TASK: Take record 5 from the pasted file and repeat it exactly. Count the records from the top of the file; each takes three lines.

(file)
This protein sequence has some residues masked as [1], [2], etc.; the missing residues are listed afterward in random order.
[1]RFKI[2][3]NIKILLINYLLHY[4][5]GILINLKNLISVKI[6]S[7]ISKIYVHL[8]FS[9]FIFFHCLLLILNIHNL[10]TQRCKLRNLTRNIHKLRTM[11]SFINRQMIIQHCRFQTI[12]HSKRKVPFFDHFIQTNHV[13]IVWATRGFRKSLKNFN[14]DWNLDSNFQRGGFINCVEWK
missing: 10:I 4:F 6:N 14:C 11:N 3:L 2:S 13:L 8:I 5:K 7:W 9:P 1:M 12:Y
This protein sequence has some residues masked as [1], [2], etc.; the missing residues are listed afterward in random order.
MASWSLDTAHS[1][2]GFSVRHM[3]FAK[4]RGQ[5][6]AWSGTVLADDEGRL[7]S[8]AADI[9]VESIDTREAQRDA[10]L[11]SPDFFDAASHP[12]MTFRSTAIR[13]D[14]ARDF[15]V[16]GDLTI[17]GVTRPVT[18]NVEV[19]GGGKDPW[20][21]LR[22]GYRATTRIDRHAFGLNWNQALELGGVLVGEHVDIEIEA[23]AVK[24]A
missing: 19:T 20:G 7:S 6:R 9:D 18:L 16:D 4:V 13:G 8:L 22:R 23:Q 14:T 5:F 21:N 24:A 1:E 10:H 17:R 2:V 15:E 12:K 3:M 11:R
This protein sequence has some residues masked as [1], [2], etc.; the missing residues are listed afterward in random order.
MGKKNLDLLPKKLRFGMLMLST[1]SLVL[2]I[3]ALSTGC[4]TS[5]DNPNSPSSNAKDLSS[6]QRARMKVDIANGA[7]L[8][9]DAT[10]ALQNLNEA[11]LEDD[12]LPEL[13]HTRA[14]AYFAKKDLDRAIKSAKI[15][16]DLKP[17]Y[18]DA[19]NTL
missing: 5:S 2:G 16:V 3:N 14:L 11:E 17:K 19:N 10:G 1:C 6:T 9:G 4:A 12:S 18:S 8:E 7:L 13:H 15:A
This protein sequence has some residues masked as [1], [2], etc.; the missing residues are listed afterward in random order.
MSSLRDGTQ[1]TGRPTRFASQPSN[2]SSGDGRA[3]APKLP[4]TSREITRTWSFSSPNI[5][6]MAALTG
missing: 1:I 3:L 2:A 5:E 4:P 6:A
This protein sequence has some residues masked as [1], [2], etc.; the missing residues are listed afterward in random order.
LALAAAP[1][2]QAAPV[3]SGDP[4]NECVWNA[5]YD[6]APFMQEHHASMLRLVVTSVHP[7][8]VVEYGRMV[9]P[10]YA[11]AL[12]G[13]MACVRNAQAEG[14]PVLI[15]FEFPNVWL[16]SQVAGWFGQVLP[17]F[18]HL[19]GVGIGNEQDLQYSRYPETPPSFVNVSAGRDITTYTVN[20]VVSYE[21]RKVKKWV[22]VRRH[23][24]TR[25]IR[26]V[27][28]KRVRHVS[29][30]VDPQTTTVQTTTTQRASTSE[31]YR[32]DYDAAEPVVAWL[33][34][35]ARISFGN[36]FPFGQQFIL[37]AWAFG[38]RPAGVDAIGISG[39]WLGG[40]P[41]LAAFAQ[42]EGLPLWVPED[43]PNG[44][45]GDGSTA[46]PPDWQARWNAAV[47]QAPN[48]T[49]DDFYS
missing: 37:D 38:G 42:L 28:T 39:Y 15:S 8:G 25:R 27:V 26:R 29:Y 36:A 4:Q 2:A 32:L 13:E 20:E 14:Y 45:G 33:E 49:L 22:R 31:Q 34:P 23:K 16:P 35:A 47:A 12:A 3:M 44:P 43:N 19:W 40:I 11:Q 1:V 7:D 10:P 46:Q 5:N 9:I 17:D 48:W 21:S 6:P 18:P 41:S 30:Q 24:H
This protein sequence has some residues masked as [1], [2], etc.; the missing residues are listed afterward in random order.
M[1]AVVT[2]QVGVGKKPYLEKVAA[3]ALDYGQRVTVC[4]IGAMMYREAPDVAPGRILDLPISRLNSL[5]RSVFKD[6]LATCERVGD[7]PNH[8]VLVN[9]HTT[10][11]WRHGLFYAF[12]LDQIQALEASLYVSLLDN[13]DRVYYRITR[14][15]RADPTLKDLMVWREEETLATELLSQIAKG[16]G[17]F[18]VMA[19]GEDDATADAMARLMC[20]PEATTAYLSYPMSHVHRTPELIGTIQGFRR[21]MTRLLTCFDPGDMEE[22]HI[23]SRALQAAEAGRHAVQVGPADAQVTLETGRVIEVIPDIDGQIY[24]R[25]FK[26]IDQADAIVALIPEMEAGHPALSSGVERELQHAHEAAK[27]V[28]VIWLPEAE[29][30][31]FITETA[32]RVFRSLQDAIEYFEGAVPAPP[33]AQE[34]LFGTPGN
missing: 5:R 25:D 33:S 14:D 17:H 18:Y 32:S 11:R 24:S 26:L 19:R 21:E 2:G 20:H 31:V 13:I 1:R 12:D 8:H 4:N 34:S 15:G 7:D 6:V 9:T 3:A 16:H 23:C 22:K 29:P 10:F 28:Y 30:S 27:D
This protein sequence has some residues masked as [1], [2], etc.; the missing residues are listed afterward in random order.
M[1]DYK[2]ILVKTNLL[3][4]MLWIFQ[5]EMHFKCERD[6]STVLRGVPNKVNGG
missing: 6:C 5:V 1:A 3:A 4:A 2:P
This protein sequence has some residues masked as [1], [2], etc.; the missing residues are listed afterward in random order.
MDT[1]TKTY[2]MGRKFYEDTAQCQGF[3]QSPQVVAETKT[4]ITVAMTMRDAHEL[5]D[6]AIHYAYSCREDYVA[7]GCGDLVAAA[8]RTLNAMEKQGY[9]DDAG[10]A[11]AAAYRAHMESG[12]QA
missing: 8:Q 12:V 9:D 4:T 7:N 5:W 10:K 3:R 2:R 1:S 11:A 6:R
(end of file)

This protein sequence has some residues masked as [1], [2], etc.; the missing residues are listed afterward in random order.
LALAAAP[1][2]QAAPV[3]SGDP[4]NECVWNA[5]YD[6]APFMQEHHASMLRLVVTSVHP[7][8]VVEYGRMV[9]P[10]YA[11]AL[12]G[13]MACVRNAQAEG[14]PVLI[15]FEFPNVWL[16]SQVAGWFGQVLP[17]F[18]HL[19]GVGIGNEQDLQYSRYPETPPSFVNVSAGRDITTYTVN[20]VVSYE[21]RKVKKWV[22]VRRH[23][24]TR[25]IR[26]V[27][28]KRVRHVS[29][30]VDPQTTTVQTTTTQRASTSE[31]YR[32]DYDAAEPVVAWL[33][34][35]ARISFGN[36]FPFGQQFIL[37]AWAFG[38]RPAGVDAIGISG[39]WLGG[40]P[41]LAAFAQ[42]EGLPLWVPED[43]PNG[44][45]GDGSTA[46]PPDWQARWNAAV[47]QAPN[48]T[49]DDFYS
missing: 37:D 38:G 42:L 28:T 39:Y 15:S 8:G 25:R 27:V 26:R 29:Y 36:A 4:Q 2:A 32:L 13:E 20:E 14:Y 45:G 33:E 49:L 22:R 31:Q 34:P 23:K 16:P 35:A 47:A 12:A 3:M 44:P 43:N 19:W 40:I 11:Q 1:V 7:D 10:P 46:Q 5:N 9:I 17:D 48:W 21:S 6:P 18:P 41:S 30:Q 24:H